This graphic contrasts the traditional approach to pavement maintenance against a proactive strategy of pavement preservation. The traditional approach allows the original pavement to deteriorate to fair to poor condition, at which point structural damage has often occurred, triggering the need for expensive and time-consuming rehabilitation. A pavement preservation strategy, in which relatively low-cost preventive maintenance treatments are triggered at more frequent intervals, results in a much greater interval between pavement rehabilitations.
Spreading the Word
Highway agencies often lump a variety of maintenance activities together, with the resulting collection all too often neglected in favor of other highway funding needs. In many States, the snow and ice control required for a hard winter--or an unexpected heavy storm-- can consume a large share of the maintenance budget. The secret, then, to successful implementation of pavement preservation is dedicated funding. Once legislators, highway management, and the public grasp the cost-effectiveness of these strategies, the successes seen in California, Georgia, Michigan, New York, and Texas will become more widespread.
Fortunately, champions have come forward, and a number of efforts are under way nationwide to advance pavement preservation, including the following:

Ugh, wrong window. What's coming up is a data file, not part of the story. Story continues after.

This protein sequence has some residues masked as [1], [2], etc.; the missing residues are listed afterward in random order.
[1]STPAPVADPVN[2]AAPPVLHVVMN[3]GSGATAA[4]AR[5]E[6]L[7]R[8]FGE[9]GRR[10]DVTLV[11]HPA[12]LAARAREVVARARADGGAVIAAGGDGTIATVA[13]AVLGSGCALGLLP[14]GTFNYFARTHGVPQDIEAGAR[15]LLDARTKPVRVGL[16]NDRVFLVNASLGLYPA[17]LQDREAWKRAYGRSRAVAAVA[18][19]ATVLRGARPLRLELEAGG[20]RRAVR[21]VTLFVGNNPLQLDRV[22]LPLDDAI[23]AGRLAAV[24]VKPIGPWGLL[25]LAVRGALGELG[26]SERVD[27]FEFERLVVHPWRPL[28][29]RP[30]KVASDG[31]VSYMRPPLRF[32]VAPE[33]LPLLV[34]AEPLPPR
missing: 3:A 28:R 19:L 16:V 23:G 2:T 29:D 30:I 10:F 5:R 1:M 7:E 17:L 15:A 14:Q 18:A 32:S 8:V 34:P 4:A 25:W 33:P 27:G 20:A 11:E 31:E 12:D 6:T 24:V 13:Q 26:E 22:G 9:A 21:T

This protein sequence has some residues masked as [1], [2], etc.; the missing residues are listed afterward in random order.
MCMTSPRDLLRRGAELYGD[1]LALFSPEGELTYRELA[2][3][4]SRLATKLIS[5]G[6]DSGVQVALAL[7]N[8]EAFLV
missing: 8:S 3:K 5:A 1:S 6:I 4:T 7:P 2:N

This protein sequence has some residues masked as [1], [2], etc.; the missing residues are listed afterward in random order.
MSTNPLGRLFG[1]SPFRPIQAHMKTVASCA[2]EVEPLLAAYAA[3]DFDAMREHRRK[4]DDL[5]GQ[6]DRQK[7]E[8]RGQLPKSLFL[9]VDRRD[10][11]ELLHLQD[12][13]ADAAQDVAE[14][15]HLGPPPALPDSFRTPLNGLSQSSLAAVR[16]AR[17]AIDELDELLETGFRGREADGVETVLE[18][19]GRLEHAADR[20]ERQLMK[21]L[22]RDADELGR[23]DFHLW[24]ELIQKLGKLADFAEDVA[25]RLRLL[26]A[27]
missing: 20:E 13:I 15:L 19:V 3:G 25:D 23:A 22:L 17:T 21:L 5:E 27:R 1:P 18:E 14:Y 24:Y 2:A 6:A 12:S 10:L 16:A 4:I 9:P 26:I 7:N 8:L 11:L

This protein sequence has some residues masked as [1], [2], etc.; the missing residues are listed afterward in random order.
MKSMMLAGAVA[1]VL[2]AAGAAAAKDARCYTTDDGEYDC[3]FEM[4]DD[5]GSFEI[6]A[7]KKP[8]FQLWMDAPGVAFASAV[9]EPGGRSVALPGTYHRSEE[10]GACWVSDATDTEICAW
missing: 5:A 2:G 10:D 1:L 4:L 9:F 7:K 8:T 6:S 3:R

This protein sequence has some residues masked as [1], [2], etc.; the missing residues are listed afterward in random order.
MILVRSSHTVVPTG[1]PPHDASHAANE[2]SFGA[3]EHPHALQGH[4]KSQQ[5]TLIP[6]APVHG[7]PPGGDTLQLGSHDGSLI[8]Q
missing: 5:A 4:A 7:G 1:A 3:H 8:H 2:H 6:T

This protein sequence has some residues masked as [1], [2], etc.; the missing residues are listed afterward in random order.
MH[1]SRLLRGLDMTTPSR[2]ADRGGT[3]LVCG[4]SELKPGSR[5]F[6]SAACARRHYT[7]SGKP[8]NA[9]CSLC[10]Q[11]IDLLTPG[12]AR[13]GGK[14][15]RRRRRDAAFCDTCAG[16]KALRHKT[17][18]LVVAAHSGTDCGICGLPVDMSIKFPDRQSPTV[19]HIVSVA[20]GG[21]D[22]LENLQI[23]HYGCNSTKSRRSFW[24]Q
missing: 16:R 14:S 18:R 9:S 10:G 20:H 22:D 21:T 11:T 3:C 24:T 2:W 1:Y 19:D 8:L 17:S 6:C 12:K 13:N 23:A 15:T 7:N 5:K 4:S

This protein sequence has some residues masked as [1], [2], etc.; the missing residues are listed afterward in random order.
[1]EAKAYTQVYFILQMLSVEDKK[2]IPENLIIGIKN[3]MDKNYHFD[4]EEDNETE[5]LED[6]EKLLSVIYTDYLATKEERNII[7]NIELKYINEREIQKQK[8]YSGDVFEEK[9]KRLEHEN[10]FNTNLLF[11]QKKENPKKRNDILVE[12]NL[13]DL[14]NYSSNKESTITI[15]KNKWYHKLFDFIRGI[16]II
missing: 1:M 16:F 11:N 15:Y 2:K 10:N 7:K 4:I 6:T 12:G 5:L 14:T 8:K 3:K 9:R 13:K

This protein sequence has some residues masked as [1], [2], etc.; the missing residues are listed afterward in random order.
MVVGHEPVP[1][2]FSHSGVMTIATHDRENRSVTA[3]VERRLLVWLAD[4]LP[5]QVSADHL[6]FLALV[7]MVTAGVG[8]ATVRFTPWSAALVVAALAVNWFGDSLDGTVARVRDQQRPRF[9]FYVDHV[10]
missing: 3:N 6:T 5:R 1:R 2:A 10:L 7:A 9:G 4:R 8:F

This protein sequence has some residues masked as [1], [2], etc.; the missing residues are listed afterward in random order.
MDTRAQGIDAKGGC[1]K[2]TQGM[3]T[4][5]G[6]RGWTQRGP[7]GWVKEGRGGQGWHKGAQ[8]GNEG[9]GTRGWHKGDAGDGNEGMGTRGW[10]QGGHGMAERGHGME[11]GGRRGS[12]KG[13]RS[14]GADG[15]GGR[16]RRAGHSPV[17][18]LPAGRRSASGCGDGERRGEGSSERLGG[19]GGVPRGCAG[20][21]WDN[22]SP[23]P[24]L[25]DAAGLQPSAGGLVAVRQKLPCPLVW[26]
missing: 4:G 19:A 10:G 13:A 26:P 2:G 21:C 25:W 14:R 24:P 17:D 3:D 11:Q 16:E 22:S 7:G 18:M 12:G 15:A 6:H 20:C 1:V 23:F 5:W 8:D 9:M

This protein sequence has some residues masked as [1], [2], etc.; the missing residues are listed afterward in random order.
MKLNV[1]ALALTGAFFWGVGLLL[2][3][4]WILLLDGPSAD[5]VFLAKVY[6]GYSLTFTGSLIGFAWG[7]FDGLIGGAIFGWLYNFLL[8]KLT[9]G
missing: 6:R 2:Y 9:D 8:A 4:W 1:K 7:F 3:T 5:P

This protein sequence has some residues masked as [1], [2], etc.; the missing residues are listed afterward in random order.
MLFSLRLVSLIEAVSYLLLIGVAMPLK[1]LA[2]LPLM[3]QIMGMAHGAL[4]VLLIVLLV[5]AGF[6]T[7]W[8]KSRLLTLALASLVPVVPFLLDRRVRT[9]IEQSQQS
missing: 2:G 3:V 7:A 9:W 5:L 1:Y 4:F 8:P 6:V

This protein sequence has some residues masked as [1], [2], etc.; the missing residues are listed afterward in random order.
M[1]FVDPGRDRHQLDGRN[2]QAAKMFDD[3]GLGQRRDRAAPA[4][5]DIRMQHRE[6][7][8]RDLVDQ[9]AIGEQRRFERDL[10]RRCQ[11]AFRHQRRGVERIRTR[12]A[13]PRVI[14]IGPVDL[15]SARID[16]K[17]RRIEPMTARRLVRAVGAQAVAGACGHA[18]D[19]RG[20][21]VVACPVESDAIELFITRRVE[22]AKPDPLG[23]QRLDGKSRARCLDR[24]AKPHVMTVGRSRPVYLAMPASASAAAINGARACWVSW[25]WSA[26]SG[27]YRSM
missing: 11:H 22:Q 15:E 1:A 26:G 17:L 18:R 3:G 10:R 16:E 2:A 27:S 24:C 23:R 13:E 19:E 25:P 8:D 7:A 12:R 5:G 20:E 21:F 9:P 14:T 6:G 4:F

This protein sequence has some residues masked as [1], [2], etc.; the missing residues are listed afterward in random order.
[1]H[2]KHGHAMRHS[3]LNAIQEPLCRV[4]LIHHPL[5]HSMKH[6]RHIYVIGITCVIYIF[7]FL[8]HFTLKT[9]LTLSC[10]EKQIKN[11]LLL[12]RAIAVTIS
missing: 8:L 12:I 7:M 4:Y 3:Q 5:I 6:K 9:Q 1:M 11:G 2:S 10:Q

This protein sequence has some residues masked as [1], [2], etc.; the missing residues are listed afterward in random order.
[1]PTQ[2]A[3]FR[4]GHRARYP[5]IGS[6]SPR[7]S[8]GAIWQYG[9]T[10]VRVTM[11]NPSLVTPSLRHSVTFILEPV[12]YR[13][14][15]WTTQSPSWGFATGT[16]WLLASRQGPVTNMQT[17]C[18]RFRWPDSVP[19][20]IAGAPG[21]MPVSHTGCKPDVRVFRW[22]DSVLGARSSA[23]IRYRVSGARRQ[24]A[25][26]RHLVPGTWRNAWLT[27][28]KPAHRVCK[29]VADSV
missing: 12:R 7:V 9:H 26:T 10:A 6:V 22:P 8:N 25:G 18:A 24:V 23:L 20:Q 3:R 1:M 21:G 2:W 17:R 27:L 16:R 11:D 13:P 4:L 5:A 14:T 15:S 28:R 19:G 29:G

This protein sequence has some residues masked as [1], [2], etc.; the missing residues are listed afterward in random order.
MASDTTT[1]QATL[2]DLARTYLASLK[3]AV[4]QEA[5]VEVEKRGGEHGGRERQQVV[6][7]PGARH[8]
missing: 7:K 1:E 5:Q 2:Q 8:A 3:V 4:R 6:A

- The American Association of State Highway and Transportation Officials (AASHTO) Lead States team on pavement preservation reaches highway agencies through videos, workshops, seminars, and publications in cooperation with other interested organizations. The team also developed pavement preservation research protocols (for copies, contact the AASHTO Innovative Highway Technologies Web site at leadstates.tamu.edu/pp/library). The information derived from these protocols, when combined with life-cycle cost analysis, will be essential for improved, informed decision making.
- In 1997, an expert task group (ETG) drawn from AASHTO, industry, and FHWA was established to provide guidance and technical assistance in pavement preservation and related training and research. FHWA, AASHTO, and industry groups also signed a formal letter of understanding to jointly fund development of short courses on pavement preservation. The National Highway Institute has undertaken the development of the first two courses of several planned, "Pavement Preservation: The Preventive Maintenance Concept" (course #13154) and "Pavement Preservation: Selecting Pavements for Preventive Maintenance" (course #13158). Slated for future development are two additional courses on quality design/construction of preventive maintenance and the integration of preventive maintenance criteria into pavement management systems.
- In 1998, AASHTO, FHWA, and the Foundation for Pavement Preservation conducted the "Forum for the Future," at which stakeholders identified roadblocks and barriers to future improvements in pavement preservation. The result was a road map for future action and initiatives (Publ. No. SA-99-015, currently available from the Research and Technology Report Center; phone: 301-577-0818; fax: 301-577-1421).
To learn more, contact:
Federal Highway Administration
400 Seventh Street, SW Room 3211
Washington, DC 20590